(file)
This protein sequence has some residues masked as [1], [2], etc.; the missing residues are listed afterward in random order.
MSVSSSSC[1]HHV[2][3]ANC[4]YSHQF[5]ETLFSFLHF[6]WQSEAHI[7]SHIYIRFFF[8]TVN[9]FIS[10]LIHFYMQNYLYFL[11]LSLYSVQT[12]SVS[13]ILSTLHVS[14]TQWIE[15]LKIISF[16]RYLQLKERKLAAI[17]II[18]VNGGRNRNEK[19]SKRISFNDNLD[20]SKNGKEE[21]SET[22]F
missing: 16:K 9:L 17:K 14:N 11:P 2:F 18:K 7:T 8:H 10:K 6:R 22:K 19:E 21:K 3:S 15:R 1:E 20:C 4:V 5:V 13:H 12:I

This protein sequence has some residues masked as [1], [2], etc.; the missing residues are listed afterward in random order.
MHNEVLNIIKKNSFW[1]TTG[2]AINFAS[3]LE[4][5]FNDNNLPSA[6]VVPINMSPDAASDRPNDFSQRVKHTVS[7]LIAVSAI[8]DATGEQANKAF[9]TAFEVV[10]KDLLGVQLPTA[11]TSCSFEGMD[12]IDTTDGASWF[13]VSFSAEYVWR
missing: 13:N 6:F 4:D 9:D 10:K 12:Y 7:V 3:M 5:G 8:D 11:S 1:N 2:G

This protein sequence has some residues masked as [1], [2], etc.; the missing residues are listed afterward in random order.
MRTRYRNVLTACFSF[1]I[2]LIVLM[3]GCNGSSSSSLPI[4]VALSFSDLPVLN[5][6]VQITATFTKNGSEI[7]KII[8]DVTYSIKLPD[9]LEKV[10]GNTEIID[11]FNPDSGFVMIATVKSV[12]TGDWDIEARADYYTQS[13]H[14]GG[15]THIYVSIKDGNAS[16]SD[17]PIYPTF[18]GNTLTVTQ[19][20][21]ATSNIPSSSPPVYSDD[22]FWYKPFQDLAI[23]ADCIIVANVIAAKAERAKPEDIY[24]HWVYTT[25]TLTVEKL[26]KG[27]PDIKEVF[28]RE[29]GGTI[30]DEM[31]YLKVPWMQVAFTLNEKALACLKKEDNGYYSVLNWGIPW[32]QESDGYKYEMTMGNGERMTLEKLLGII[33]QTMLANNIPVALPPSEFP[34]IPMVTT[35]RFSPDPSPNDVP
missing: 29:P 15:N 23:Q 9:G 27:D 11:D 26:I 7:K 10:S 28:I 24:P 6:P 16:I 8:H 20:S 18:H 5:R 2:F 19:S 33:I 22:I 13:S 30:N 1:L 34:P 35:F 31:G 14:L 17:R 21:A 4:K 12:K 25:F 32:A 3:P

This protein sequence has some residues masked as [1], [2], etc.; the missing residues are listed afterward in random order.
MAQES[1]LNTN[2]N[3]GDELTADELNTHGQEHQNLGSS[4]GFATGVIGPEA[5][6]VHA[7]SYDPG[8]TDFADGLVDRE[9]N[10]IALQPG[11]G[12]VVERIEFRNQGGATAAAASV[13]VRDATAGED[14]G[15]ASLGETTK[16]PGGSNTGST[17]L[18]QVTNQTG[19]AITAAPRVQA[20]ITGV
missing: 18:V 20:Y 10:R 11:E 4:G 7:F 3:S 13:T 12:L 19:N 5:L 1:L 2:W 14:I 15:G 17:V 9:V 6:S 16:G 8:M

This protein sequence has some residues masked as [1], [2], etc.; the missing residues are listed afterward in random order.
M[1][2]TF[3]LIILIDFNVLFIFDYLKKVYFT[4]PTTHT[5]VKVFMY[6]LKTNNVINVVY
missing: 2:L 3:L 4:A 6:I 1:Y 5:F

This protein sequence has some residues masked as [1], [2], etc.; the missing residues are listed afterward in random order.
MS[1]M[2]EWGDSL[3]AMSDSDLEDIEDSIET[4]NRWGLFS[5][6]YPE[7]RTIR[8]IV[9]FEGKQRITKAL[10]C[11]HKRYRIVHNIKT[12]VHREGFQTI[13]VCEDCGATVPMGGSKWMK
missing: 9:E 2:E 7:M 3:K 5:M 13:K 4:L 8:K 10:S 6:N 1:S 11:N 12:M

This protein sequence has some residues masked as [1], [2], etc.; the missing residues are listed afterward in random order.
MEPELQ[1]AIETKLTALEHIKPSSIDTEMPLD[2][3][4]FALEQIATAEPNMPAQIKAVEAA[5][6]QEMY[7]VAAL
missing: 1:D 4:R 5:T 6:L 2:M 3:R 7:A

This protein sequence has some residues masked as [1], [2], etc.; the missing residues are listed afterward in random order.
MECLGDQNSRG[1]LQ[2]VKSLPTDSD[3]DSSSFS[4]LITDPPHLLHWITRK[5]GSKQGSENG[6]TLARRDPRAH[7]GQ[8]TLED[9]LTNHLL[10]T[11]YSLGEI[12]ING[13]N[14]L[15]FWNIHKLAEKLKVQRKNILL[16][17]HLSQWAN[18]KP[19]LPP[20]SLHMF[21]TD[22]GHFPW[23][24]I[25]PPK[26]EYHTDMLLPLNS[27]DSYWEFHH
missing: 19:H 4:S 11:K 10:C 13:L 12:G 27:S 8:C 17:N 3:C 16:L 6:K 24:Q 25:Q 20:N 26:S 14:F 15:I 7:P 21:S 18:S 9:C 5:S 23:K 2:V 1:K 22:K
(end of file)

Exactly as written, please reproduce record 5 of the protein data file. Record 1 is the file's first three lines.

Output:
This protein sequence has some residues masked as [1], [2], etc.; the missing residues are listed afterward in random order.
M[1][2]TF[3]LIILIDFNVLFIFDYLKKVYFT[4]PTTHT[5]VKVFMY[6]LKTNNVINVVY
missing: 2:L 3:L 4:A 6:I 1:Y 5:F